It has become increasingly apparent in the last couple of years that there is a serious housing crisis developing in London. Rents in the city have rocketed up, while wages have been relatively stagnant since 2008. A supply and demand problem has arisen due to the lack of affordable house building. Surveys over the last few years have indicated that:
1/4 London children are living in overcrowded homes.
1/3 Londoners are worried about paying their rent or mortgage.
26% of Londoners claim housing benefit.
This crisis has also lead to an increase in homelessness in the capital, with the response to it not being particularly constructive.
The current government’s response to this has been muted at best, with no plan to increase the building of social housing. The government did introduce the Help to Buy scheme in 2013, allowing potential buyers to purchase a home with only a 5% deposit. Having come from a country (Ireland) which dabbled with loosening credit limits for houses, I have little faith in this scheme solving the housing issue on a long term basis.
While the lack of government response has been noticeable, the engineering world has also remained quiet on this issue. The Institution of Civil Engineers (ICE) “As a body doesn’t focus on housing policy as there are a large number organisations who do that specifically and so are better resourced.”
While the Institution of Structural Engineers (IStructE) recognise that “Structural engineers have a crucial role to play addressing the issue”, they see this role as “Developing low-carbon, cost-effective, strong and certified construction products which can speed up home building and increase affordability; and by encouraging the better use of land, like brownfield and pre-constructed sites, in major development projects.”
While these are encouraging words from the IStructE, there is a lack of anything (horrible pun aside) concrete in their statement, and there seems to be a lack of willingness to take direct action on the issue. It seems that for them, the best course of action is to wait for the government to tackle the problem and provide the expertise when that happens, rather than a more proactive approach of using the bodies’ influence to demand change.
But should this be a problem engineers tackle?
This brings me back to the quote presented to me in my first class on engineering:
A great art, on which the wealth and well-being of the whole of society depends.
Engineers have put themselves at the forefront of tackling big issues such as how cities deal with climate change or the growing infrastructure demands which will need to be met in the next hundred years. This has been a widely discussed topic within the engineering world with numerous conferences dedicated it. ‘Sustainability’ has entered the buzzword lexicon and is mentioned for consideration at the start of each project, without any real meaning being attached to it. Besides a general focus on reducing the energy required for construction and ensuring buildings become as energy efficient as possible. But they are relatively silent on this issue affecting the here and now.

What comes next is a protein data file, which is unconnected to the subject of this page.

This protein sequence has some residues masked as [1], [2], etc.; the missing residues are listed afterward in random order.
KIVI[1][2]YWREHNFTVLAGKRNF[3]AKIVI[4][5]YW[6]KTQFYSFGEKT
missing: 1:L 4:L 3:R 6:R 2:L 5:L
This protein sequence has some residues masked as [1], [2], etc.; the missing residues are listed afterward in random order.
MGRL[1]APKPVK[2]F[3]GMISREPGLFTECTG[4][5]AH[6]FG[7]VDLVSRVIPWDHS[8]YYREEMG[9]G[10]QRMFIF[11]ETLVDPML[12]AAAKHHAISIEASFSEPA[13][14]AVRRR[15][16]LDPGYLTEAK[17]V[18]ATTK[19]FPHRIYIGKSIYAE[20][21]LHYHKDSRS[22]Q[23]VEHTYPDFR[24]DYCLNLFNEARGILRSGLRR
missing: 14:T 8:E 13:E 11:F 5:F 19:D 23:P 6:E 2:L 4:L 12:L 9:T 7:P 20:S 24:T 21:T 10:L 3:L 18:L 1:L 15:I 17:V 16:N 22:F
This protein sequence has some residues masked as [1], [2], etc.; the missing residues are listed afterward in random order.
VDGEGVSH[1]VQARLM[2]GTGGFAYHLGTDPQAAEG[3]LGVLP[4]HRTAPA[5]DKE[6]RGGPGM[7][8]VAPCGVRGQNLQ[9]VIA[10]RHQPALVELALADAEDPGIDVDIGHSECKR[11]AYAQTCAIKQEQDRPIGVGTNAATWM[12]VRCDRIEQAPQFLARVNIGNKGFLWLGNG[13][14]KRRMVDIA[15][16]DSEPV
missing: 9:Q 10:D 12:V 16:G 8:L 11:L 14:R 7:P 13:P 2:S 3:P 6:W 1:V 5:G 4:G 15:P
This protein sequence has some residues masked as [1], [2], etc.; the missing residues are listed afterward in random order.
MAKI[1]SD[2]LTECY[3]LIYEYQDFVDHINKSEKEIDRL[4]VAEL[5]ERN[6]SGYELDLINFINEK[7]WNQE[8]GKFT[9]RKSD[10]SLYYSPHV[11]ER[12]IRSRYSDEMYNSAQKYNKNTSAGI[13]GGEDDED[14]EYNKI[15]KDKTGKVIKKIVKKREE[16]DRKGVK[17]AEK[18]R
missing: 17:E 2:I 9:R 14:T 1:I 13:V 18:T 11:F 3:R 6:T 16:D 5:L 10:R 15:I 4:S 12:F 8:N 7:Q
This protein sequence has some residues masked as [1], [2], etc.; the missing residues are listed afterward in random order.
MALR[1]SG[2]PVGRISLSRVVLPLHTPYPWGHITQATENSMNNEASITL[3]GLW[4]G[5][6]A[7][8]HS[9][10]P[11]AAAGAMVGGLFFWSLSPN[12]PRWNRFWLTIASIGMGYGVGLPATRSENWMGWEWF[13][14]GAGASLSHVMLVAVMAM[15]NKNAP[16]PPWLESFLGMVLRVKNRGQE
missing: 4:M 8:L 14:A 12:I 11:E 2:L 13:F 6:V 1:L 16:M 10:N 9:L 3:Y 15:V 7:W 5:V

Some of the bigger companies, such as Arup or Buro Happold, in the think pieces on their websites, seem to focus on less tangible problems. It is easier and, possibly, more rewarding to come up with creative solutions to problems which seem far away and not as real to us. This means there is less of a focus on problems which are occurring now, such as homelessness or lack of affordable housing. The industry as a whole needs to start focusing more on problems which affect society now, rather than solutions to problems which may never be realised.
The solutions to the housing crisis are reasonably well established and the same list gets trotted out time and time again.
· Build more social housing
· Build on greenbelt
· Building at higher densities
· Penalise spare rooms/empty houses
These solutions, and the drawbacks to them, are so well known that I feel they are not being engaged with anymore. The engineering community needs to re-examine these solutions and offer up their expertise to try and realise some of them.
There are still issues of cost with social housing and people are still reluctant to live in tall buildings. Using high rises as an example, the image of Mandela House from Only Fools and Horses is still at the forefront of people’s mind. It is up to engineers to focus on these issues and address people’s concerns in a bid to improve today’s world. We have reached a point where it is possible for quality of life in high rises to be no different than that in houses for most people. Engineering should be about more than just making money and designing penthouse flats which will be used sparingly and it is time that the engineering world woke up to this.